3D Reconstruction Helps Explain Vertigo

Three-dimensional reconstruction of high-resolution MR imaging sequences can help explain symptoms in patients with vertigo


Daily Bulletin coverage of RSNA 2013 is available at RSNA.org/bulletin.

Three-dimensional reconstruction of high-resolution MR imaging sequences can be used to measure volume in the vestibular system in patients with vertigo, and help explain the symptoms, according to research presented at RSNA 2013.

Vertigo is a common symptom in patients seeking medical help from ear, nose and throat physicians, said Nagy N. Naguib, M.Sc., of the Johann Wolfgang Goethe University Hospital in Frankfurt, Germany, and the Department of Radiology, Alexandria University in Alexandria, Egypt. In fact, according to Dr. Naguib, vertigo and headache account for two of the most common complaints of patients seeking medical help.

“While MRI is a useful tool in the evaluation of vertigo patients, there are still some cases that don’t show any detectable structural changes on MRI,” Dr. Naguib said. “We thought it would be helpful to assess the volume of the vestibular system as a part of patients’ evaluation for cases presenting with vertigo and referred to radiologists for MR imaging assessment.”

The research began as an attempt to make use of the available software and available resolution delivered by MR imaging in order to obtain a 3D reconstruction of the inner ear structures. The aim of these reconstructions was to provide the reading radiologist and referring clinician with an easy way to evaluate 3D images of the inner ear structures, which are located in the three planes and have a complex anatomy, Dr. Naguib said.

In performing the reconstructions, Dr. Naguib and colleagues noticed that in certain cases, some of the semicircular canals seemed to be interrupted, were absent or looked thinner than usual. While some of these structural differences—such as a missing semicircular canal—are easily evaluated, others require more experienced readers.

“Based on this we tried to assess all cases with an objective method of measurement—namely the volumetric assessment of the 3D figure obtained,” Dr. Naguib said. “The sequence used for the reconstruction is already integrated in many of the examination protocols for the inner ear, and the new application of this routinely performed sequence represents the core of the current research.”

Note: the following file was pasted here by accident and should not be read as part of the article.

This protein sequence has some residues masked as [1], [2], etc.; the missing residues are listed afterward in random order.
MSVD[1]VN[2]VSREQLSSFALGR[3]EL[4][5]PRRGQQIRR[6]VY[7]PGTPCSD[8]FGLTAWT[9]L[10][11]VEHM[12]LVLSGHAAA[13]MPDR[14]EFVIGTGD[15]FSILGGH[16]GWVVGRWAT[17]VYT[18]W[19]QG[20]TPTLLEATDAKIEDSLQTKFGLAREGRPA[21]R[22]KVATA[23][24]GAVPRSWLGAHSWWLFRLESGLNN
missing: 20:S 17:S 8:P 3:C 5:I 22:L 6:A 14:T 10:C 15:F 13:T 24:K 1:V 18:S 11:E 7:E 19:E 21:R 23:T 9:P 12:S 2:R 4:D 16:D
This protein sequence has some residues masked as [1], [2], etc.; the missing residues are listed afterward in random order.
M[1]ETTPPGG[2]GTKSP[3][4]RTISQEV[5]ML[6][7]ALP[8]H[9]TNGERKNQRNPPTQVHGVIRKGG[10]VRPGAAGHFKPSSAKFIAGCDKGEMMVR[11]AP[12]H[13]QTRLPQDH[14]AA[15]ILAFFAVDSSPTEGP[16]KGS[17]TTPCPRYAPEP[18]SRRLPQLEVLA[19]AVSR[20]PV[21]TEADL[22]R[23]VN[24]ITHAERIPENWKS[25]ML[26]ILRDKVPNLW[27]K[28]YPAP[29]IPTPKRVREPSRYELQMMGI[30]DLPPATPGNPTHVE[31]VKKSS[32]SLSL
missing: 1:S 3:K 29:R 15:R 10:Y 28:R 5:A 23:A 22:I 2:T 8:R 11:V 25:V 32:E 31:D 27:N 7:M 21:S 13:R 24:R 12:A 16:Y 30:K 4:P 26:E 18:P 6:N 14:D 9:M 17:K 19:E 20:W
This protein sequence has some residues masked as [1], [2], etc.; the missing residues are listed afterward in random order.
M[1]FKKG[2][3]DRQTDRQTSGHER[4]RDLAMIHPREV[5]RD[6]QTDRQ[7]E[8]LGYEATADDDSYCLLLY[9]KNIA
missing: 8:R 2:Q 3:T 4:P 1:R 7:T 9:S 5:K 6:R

Dr. Naguib and colleagues retrospectively studied 153 patients with a mean age of 48.9 years, 61 of whom presented with vertigo and 92 of whom presented with other diseases of the ear and normal vestibular function. In patients with vertigo, the mean volume of the semicircular canals was 0.258 cm3 and the mean volume of the vestibule was 0.069 cm3. In patients without vertigo, the mean volume of the semicircular canals was 0.306 cm3 and the mean volume of the vestibule was 0.075 cm3.

Researchers concluded that the reduced volume of the vestibular system in patients presenting with vertigo could account for their symptoms.

Dr. Naguib pointed out that most studies addressing the subject in the past have relied on assessing the bony part of the inner ear using CT and that this method—while beneficial—does not accurately reflect the status of the contents of the bony cavities.

In addition, use of 3D reconstructions can be more than just a tool to impress other clinicians, Dr. Naguib said. “We think adding 3D reconstructions might open the horizon for other studies addressing the subject of inner ear pathology in general, and the subject of vertigo in particular. It’s important to have the ability to assess the structural changes in an objective way that might be associated with vertigo rather than relying only on the subjective experience of the reader.”